Agile Certification? C’mon Folks!

I wrote previously about agile certification. I don’t like the idea. However, some new arguments arose recently.

For example. Peter Stevens wrote: “In a time when every office worker gets told ‘A Microsoft Office certification is good for your career,’ it is clear that certification is part of the game”.

It is not the case for companies applied agile software development. For example, at TargetProcess we do not pay almost any attention to official certificates. They all sucks. I personally interviewed many people having several Microsoft Certificates, but many of them were bad developers. They were coders, and that is something we are fighting against. It appeared that certification has nothing in common with developers skills. We hired several people with no certificates at all, and we hired several with certificates. There is no any relations between good developer and certificates they have.

Agile implementation changes company culture. Without this shift agile adoption will fail in the long term.

I do believe that there are many Certified Scrum Masters that did not get the Scrum process right. People are different. Someone may attend the course and work hard to improve his knowledge. Someone may attend the course and take SCM title with honor, thinking that he knows everything to implement Scrum in his company.

On my opinion that is one of the reasons why Scrum adoption fails in companies.

How To Certify Meta Process?

Software development process is a complex thing, that should be adopted to each company, environment, etc. Some best practices may not work in some conditions. It means we can’t include practices into certification test at all. What we can include is things that shape the process, things that focus on development process improvements, like retrospective meetings, communication empowerment, self-organization, emergency. But can you imagine how the questions sound like?

  • Have you something in place that enables process evaluation and improvements?
  • Do you have practices that power communication?
  • Do you have practices that enable self-organization?

Guess what answers can we get on such general questions: “Yes, our top managers meets every year and discuss development process improvements”, “Yes, we have Outlook, it is great for communication!”, “Yes, team located in one room, so it is easy to shout out and assign particular task”. The result is obvious though.

What Type of Agile Certification May Work?

Agile certification may be developed in the future, but for the very strict set of conditions. For example, there may be quite good set of questions for the team under the following conditions:

  • Team size: 4-6
  • Project type: Typical web site
  • Project complexity: Average
  • Distributed Team: No
  • Region: Europe
  • Technology: Ruby

If someone creates questions based on the criteria above, that may work. All other attempts to certify teams using General tests will miserably fail in the long term.

6 thoughts on “Agile Certification? C’mon Folks!”

  1. I don’t agree with such vision of web-site. A typical web-site doesn’t need 4-6 developers. It’s usually not project management but account management.

    So why to “agile develop” in simple business-process?


  2. Well, that is just an example, I agree that typical web site is not very good example, but the main idea is there are many criteria that should be taken into account.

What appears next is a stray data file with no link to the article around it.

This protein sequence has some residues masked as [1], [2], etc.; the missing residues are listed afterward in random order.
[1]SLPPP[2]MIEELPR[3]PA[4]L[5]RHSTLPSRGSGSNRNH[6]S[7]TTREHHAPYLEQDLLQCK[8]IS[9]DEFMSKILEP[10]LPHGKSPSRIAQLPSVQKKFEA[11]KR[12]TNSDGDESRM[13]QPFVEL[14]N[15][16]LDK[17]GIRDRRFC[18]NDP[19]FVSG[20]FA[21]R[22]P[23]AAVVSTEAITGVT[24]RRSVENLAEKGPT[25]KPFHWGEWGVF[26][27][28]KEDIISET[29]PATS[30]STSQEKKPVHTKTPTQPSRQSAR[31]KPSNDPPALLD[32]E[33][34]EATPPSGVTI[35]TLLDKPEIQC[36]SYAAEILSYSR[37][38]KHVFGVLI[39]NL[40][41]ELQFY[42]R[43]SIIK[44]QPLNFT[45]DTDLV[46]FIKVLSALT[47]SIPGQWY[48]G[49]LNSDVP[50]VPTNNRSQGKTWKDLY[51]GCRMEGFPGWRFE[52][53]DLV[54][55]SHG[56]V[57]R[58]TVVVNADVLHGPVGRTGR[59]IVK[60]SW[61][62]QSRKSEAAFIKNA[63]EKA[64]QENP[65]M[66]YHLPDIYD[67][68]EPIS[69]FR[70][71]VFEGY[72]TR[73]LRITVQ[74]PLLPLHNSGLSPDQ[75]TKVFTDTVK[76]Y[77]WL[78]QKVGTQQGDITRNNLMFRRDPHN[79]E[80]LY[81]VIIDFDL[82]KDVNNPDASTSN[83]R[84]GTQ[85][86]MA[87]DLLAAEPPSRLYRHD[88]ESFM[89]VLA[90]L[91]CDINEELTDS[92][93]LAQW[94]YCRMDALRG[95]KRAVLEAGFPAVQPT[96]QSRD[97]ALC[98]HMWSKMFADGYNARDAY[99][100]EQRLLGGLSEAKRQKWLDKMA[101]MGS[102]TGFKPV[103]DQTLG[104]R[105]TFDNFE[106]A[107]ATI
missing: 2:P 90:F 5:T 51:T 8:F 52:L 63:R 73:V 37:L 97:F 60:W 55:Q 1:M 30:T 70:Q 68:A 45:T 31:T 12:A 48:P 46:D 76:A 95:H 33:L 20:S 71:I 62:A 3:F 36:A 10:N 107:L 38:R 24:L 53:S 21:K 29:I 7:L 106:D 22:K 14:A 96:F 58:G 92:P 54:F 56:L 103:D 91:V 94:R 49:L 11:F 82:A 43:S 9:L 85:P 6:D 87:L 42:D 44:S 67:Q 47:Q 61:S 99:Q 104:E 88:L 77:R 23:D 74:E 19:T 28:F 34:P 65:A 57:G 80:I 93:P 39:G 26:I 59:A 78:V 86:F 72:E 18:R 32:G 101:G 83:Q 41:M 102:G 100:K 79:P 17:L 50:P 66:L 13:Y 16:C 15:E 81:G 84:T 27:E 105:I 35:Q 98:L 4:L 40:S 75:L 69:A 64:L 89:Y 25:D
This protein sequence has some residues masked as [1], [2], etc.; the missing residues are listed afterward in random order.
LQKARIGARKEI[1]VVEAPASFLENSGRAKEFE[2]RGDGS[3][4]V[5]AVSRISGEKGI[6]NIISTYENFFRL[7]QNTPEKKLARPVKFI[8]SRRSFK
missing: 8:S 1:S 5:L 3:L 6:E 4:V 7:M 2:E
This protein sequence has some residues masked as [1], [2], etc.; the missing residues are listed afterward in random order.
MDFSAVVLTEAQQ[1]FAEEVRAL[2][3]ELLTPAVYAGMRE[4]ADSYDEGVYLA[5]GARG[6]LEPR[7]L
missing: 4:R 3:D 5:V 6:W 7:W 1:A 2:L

3. I see your point, I ran into this during my PMP and CMM Certifications. I found that all PMPers and CMMers that had certifications could not do the work charge to them. Certifications mean little without demonstrated ability to perform under those certifications. If we are going to certify folks, then we need to devise a way to observe and or track demonstrated ability.

    I also think that these certifications need to be really, really expensive or Free. That way, we can remove the whole stigma of just testing and buying one’s certification.


  4. IMHO, all kind of certifications have been intended for the official purpose to ensure quality. But if you look at that deeper, can you honestly admit that all the companies with ISO, CMMI etc. certifications do deliver faultless quality work on all levels of their organization? Same for developers, as mentioned in this post? Do you think that rigidly documented CMMI or ISO procedures will cover every possible aspect of communication, every possible problem that might happen? In my opinion, there can be no agile certification by definition – certified companies are based on rigid set of rules to be followed in all the circumstances, no matter what the issue or problem is. Agile – and it’s fundamental principles – are not about following rigid, documented, set-in-stone procedures and rules, but about people, communication and finding the best possible solution to each particular issue, with the main aim to solve the problem – as opposed to following rules and procedures just for the sake of following them! I’d say certification is a crutch for trust. Trusting that someone or some company does a good job takes time. So, to save this time people use tags – certifications. But this tag can not guarantee that at the end of it all you get quality service or quality product.


  5. The certification indeed has question marks to it but, it does not accurately describe what happens whit Scrum Certification. Scrum Certification is a pathway that builds a demonstrated experience record over time. It is not just take an exam and pass. The scrum certification is your first step towards deep industry validated, documented experience.


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